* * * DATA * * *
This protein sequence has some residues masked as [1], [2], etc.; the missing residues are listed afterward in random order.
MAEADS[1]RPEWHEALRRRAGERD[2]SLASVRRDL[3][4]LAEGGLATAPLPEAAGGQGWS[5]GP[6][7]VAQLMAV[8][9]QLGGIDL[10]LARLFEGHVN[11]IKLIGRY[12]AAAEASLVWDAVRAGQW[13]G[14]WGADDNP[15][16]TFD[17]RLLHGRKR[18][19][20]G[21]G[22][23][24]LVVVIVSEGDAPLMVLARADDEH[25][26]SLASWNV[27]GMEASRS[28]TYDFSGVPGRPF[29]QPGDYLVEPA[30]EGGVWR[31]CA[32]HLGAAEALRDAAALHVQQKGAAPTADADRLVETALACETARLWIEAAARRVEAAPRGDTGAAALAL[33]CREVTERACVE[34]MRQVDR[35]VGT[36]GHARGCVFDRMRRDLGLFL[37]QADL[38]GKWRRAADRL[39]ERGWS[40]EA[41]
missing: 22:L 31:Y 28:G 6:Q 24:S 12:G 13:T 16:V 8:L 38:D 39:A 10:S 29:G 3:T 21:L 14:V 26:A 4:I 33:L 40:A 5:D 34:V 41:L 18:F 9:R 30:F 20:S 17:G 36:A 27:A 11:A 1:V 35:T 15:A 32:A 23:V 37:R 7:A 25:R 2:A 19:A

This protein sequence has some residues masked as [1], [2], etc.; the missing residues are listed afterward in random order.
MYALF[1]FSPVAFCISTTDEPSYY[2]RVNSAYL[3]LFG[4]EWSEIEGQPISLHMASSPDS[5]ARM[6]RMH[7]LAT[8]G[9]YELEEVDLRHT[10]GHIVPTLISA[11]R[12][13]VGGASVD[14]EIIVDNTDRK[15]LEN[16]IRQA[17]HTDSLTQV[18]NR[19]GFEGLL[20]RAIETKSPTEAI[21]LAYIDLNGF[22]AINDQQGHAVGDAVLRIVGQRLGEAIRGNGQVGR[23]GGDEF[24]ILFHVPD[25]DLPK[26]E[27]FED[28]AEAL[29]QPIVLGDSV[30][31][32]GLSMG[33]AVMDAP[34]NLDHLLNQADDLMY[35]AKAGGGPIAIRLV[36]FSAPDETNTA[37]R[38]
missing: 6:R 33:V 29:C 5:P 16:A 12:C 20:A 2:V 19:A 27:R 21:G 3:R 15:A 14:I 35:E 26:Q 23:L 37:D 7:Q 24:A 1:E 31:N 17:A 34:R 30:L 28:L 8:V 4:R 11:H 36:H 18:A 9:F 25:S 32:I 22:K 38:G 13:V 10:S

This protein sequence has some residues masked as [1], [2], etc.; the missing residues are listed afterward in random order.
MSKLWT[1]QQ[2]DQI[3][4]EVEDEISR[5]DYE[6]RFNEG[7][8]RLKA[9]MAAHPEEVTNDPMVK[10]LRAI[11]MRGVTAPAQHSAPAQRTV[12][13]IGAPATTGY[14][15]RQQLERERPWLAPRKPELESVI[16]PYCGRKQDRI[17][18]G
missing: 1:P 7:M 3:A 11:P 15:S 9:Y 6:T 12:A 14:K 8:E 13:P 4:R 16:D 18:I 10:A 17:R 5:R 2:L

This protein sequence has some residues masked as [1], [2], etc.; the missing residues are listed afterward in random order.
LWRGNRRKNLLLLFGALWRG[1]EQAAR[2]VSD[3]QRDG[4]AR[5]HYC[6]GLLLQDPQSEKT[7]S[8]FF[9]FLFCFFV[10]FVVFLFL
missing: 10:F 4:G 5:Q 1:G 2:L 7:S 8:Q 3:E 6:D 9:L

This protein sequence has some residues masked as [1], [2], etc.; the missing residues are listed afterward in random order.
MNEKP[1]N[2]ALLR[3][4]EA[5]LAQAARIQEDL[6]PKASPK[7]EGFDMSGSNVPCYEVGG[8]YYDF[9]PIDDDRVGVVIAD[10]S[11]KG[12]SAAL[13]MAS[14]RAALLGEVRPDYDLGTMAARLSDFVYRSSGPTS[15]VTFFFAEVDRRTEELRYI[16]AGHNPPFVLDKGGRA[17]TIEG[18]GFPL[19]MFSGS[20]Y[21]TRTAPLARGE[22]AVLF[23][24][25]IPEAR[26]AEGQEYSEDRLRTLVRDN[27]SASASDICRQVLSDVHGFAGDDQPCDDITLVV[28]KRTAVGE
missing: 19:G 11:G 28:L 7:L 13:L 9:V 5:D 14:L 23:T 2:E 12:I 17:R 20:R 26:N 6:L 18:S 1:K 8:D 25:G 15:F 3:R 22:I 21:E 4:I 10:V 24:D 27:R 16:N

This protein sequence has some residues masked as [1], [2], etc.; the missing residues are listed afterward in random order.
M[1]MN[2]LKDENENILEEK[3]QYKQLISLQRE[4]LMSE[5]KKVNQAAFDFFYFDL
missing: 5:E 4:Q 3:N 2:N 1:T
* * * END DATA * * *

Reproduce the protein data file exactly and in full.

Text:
This protein sequence has some residues masked as [1], [2], etc.; the missing residues are listed afterward in random order.
MAEADS[1]RPEWHEALRRRAGERD[2]SLASVRRDL[3][4]LAEGGLATAPLPEAAGGQGWS[5]GP[6][7]VAQLMAV[8][9]QLGGIDL[10]LARLFEGHVN[11]IKLIGRY[12]AAAEASLVWDAVRAGQW[13]G[14]WGADDNP[15][16]TFD[17]RLLHGRKR[18][19][20]G[21]G[22][23][24]LVVVIVSEGDAPLMVLARADDEH[25][26]SLASWNV[27]GMEASRS[28]TYDFSGVPGRPF[29]QPGDYLVEPA[30]EGGVWR[31]CA[32]HLGAAEALRDAAALHVQQKGAAPTADADRLVETALACETARLWIEAAARRVEAAPRGDTGAAALAL[33]CREVTERACVE[34]MRQVDR[35]VGT[36]GHARGCVFDRMRRDLGLFL[37]QADL[38]GKWRRAADRL[39]ERGWS[40]EA[41]
missing: 22:L 31:Y 28:G 6:Q 24:S 12:G 13:T 16:V 8:L 38:D 39:A 10:S 29:G 3:T 21:L 14:V 26:A 4:I 33:L 40:A 5:D 34:V 41:L 18:F 9:R 30:F 20:S 17:G 36:A 27:A 11:A 1:V 35:T 15:A 32:A 23:V 37:R 7:A 25:R 2:A 19:A

This protein sequence has some residues masked as [1], [2], etc.; the missing residues are listed afterward in random order.
MYALF[1]FSPVAFCISTTDEPSYY[2]RVNSAYL[3]LFG[4]EWSEIEGQPISLHMASSPDS[5]ARM[6]RMH[7]LAT[8]G[9]YELEEVDLRHT[10]GHIVPTLISA[11]R[12][13]VGGASVD[14]EIIVDNTDRK[15]LEN[16]IRQA[17]HTDSLTQV[18]NR[19]GFEGLL[20]RAIETKSPTEAI[21]LAYIDLNGF[22]AINDQQGHAVGDAVLRIVGQRLGEAIRGNGQVGR[23]GGDEF[24]ILFHVPD[25]DLPK[26]E[27]FED[28]AEAL[29]QPIVLGDSV[30][31][32]GLSMG[33]AVMDAP[34]NLDHLLNQADDLMY[35]AKAGGGPIAIRLV[36]FSAPDETNTA[37]R[38]
missing: 6:R 33:V 29:C 5:P 16:A 12:C 20:A 2:V 19:A 27:R 21:G 3:R 15:A 14:I 35:E 26:Q 23:L 37:D 7:Q 24:A 1:E 31:N 17:A 34:R 30:L 28:L 8:V 4:R 11:H 36:H 18:A 9:F 25:S 32:I 22:K 38:G 13:V 10:S

This protein sequence has some residues masked as [1], [2], etc.; the missing residues are listed afterward in random order.
MSKLWT[1]QQ[2]DQI[3][4]EVEDEISR[5]DYE[6]RFNEG[7][8]RLKA[9]MAAHPEEVTNDPMVK[10]LRAI[11]MRGVTAPAQHSAPAQRTV[12][13]IGAPATTGY[14][15]RQQLERERPWLAPRKPELESVI[16]PYCGRKQDRI[17][18]G
missing: 1:P 7:M 3:A 11:P 15:S 9:Y 6:T 12:A 14:K 8:E 13:P 4:R 16:D 18:I 10:A 17:R 5:R 2:L

This protein sequence has some residues masked as [1], [2], etc.; the missing residues are listed afterward in random order.
LWRGNRRKNLLLLFGALWRG[1]EQAAR[2]VSD[3]QRDG[4]AR[5]HYC[6]GLLLQDPQSEKT[7]S[8]FF[9]FLFCFFV[10]FVVFLFL
missing: 10:F 4:G 5:Q 1:G 2:L 7:S 8:Q 3:E 6:D 9:L

This protein sequence has some residues masked as [1], [2], etc.; the missing residues are listed afterward in random order.
MNEKP[1]N[2]ALLR[3][4]EA[5]LAQAARIQEDL[6]PKASPK[7]EGFDMSGSNVPCYEVGG[8]YYDF[9]PIDDDRVGVVIAD[10]S[11]KG[12]SAAL[13]MAS[14]RAALLGEVRPDYDLGTMAARLSDFVYRSSGPTS[15]VTFFFAEVDRRTEELRYI[16]AGHNPPFVLDKGGRA[17]TIEG[18]GFPL[19]MFSGS[20]Y[21]TRTAPLARGE[22]AVLF[23][24][25]IPEAR[26]AEGQEYSEDRLRTLVRDN[27]SASASDICRQVLSDVHGFAGDDQPCDDITLVV[28]KRTAVGE
missing: 19:G 11:G 28:L 7:L 13:L 9:V 5:D 14:L 23:T 2:E 12:I 17:R 20:R 26:N 6:L 18:S 1:K 8:D 25:G 15:F 3:R 22:I 21:E 4:I 10:V 24:D 27:R 16:N

This protein sequence has some residues masked as [1], [2], etc.; the missing residues are listed afterward in random order.
M[1]MN[2]LKDENENILEEK[3]QYKQLISLQRE[4]LMSE[5]KKVNQAAFDFFYFDL
missing: 5:E 4:Q 3:N 2:N 1:T